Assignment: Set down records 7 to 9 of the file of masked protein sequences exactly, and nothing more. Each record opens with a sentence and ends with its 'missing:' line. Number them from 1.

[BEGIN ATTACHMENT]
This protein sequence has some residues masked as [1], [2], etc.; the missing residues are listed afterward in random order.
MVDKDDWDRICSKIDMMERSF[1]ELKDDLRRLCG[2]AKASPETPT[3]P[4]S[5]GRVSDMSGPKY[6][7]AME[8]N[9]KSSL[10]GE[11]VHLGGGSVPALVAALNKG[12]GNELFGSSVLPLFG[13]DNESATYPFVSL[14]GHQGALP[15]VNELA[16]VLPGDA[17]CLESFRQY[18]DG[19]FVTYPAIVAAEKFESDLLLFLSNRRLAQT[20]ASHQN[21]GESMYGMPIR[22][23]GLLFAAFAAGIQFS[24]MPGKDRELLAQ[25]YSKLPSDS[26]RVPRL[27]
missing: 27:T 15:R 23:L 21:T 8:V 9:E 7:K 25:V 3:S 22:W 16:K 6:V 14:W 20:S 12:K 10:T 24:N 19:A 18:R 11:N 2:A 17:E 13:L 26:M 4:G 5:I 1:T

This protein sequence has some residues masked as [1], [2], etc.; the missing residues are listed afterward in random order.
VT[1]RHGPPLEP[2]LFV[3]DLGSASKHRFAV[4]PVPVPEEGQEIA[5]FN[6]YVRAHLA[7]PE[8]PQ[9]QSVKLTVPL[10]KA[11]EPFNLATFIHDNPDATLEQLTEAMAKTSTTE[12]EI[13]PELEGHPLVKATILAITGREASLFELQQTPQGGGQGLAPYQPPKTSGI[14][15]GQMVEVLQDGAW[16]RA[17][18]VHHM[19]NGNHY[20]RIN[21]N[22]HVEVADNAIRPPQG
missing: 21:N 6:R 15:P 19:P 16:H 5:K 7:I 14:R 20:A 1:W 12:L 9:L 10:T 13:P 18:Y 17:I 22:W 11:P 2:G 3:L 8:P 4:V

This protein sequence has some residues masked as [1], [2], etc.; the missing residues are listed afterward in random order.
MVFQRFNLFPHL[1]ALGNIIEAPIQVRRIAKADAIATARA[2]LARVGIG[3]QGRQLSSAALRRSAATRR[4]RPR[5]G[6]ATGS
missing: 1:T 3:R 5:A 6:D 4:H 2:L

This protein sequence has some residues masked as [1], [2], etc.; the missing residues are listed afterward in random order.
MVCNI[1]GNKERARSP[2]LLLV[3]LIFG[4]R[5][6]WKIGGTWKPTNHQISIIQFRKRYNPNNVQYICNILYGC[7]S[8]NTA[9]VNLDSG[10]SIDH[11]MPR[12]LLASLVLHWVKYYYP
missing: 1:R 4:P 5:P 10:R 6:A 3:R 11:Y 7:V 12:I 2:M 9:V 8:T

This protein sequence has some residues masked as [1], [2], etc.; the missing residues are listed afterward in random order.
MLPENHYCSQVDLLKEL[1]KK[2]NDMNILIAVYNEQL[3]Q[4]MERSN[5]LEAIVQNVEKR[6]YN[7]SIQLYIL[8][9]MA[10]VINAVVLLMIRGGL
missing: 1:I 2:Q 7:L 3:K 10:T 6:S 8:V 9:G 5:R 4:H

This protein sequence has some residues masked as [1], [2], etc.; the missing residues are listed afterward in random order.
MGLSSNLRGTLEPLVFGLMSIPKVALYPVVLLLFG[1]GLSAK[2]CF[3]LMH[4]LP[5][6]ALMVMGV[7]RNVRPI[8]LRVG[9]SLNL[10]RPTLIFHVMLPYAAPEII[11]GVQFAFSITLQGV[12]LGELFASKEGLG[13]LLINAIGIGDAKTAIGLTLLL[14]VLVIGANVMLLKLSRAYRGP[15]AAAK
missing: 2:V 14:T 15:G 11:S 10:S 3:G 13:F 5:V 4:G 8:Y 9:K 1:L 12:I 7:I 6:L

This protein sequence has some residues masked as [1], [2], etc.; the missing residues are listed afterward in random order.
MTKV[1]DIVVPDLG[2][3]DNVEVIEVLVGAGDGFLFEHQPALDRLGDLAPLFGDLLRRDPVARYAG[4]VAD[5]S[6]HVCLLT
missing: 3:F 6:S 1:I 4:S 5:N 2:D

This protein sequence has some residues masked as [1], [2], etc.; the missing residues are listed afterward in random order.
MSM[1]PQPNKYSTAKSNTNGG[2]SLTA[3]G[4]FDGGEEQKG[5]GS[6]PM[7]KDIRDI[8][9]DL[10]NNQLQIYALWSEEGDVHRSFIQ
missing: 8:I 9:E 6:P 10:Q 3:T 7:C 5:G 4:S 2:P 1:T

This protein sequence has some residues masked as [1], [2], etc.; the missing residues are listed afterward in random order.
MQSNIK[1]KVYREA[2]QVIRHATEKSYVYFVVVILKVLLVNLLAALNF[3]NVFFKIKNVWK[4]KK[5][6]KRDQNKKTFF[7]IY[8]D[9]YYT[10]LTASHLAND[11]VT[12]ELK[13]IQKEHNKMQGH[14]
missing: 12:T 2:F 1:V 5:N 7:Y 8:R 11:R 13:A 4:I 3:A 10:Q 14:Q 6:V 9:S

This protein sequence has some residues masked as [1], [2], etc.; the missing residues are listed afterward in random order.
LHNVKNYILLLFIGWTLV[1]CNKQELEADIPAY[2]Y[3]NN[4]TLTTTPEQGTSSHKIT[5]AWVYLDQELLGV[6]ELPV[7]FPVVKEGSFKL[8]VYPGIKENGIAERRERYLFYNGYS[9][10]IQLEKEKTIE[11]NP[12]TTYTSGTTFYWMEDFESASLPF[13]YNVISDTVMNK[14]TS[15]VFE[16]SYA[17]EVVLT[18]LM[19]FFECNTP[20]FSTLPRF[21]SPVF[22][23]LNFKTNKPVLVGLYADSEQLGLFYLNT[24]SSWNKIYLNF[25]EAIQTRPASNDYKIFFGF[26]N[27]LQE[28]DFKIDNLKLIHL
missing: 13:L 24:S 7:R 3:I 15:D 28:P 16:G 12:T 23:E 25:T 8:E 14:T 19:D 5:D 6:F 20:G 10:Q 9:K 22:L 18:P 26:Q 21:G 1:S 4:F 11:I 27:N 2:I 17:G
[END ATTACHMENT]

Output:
This protein sequence has some residues masked as [1], [2], etc.; the missing residues are listed afterward in random order.
MTKV[1]DIVVPDLG[2][3]DNVEVIEVLVGAGDGFLFEHQPALDRLGDLAPLFGDLLRRDPVARYAG[4]VAD[5]S[6]HVCLLT
missing: 3:F 6:S 1:I 4:S 5:N 2:D

This protein sequence has some residues masked as [1], [2], etc.; the missing residues are listed afterward in random order.
MSM[1]PQPNKYSTAKSNTNGG[2]SLTA[3]G[4]FDGGEEQKG[5]GS[6]PM[7]KDIRDI[8][9]DL[10]NNQLQIYALWSEEGDVHRSFIQ
missing: 8:I 9:E 6:P 10:Q 3:T 7:C 5:G 4:S 2:P 1:T

This protein sequence has some residues masked as [1], [2], etc.; the missing residues are listed afterward in random order.
MQSNIK[1]KVYREA[2]QVIRHATEKSYVYFVVVILKVLLVNLLAALNF[3]NVFFKIKNVWK[4]KK[5][6]KRDQNKKTFF[7]IY[8]D[9]YYT[10]LTASHLAND[11]VT[12]ELK[13]IQKEHNKMQGH[14]
missing: 12:T 2:F 1:V 5:N 7:Y 8:R 11:R 13:A 4:I 3:A 10:Q 14:Q 6:V 9:S